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London copper climbed to its highest in more than three weeks on Wednesday after a powerful earthquake off the coast of top mine supplier Chile triggered a tsunami alert, which raised supply concerns and set off a volley of technical buying.
Copper prices jumped 1 percent on the news, before steadily paring gains. Prices have been slowly recovering from three-and-a-half-year lows touched last month, but have failed to find momentum given demand from top consumer China has been sluggish.
"The most immediate risk would be that these tsunami warnings might affect loadings in the ports," said analyst Mark Keenan of Societe Generale in Singapore.
Still, there may be room for copper to make more gains after Friday's non farm payroll report, which should shed fresh light on the state of the U.S. economy.
"The stock market hit record highs. U.S. data improved. Copper is not only driven by what is going on in China," he added.
Three-month copper on the London Metal Exchange added 1 percent to $6,728.75 a tonne and the highest since March 10, before easing to $6,662 a tonne by 0233 GMT, up 0.1 percent and adding to small gains from the previous session.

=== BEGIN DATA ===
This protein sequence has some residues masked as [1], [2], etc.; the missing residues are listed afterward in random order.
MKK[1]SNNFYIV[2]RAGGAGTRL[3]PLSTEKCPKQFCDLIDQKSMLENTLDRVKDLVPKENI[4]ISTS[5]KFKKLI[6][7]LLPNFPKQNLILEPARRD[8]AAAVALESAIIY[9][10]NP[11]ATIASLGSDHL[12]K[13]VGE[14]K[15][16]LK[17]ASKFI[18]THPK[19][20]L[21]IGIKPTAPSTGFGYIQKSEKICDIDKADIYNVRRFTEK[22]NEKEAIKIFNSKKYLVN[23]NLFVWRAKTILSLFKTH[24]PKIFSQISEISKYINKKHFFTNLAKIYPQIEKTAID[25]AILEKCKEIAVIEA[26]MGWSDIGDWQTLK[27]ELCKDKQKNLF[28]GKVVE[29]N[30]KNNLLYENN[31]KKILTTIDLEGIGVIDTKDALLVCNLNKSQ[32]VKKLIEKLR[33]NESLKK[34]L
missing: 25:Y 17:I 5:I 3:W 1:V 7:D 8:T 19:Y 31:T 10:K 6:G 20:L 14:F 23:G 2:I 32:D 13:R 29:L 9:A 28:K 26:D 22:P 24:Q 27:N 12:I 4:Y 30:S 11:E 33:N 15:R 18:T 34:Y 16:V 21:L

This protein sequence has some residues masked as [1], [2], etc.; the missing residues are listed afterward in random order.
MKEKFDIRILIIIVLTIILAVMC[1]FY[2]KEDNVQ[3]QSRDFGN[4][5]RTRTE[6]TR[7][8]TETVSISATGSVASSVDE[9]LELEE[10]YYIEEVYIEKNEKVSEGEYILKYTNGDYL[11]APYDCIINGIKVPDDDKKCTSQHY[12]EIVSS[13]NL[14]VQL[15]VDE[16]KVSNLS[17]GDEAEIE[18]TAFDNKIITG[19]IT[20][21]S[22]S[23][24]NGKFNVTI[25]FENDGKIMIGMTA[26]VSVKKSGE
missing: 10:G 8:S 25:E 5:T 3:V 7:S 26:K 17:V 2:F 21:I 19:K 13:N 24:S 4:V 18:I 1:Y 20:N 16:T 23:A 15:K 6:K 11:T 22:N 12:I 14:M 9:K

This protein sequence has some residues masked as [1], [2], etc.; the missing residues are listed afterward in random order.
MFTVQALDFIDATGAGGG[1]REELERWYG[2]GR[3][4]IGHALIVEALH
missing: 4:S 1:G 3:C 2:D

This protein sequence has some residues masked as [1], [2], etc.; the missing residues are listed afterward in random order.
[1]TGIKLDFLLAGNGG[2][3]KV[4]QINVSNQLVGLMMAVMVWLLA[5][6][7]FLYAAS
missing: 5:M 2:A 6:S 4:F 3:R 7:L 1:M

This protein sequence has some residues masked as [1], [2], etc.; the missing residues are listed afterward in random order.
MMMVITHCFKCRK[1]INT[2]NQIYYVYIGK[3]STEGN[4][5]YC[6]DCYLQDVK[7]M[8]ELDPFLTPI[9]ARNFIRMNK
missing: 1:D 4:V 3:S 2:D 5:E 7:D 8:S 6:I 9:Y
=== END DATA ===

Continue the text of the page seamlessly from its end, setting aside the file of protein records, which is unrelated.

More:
The most-traded July copper contract on the Shanghai Futures Exchange also gained more than 1 percent before trading flat at 46,620 yuan ($7,500) a tonne.
A major earthquake of magnitude 8.2 struck off the coast of Chile on Tuesday, triggering a tsunami that hit the northern part of the country and a tsunami warning for all of South and Central America's Pacific coast.
Iquique is a key copper exporting port, close to the country's main copper mines. Mining companies Codelco and BHP Billiton said that had not yet received reports of damage to mines.
London-listed Antofagasta Minerals also said on Tuesday its copper operations were unharmed.
On the demand side, manufacturing in Asia and Europe finished the first quarter on a weaker note but activity in the United States remained relatively steady, suggesting severe winter weather in North America had only a modest effect on U.S. factories.
Read More Are Dr Copper's days numbered?
Persistent weakness in China's manufacturing sector has reinforced fears of a sharper-than-expected slowdown at the start of 2014, and some government economists think authorities have already started boosting spending to put a floor under growth, which has lent support to copper prices.
However, for now Chinese end-users of refined copper have limited buying of spot metal to a hand to mouth basis, betting prices will decline further after a 5 percent fall last month and despite a seasonal rise in orders as well as weaker domestic supply.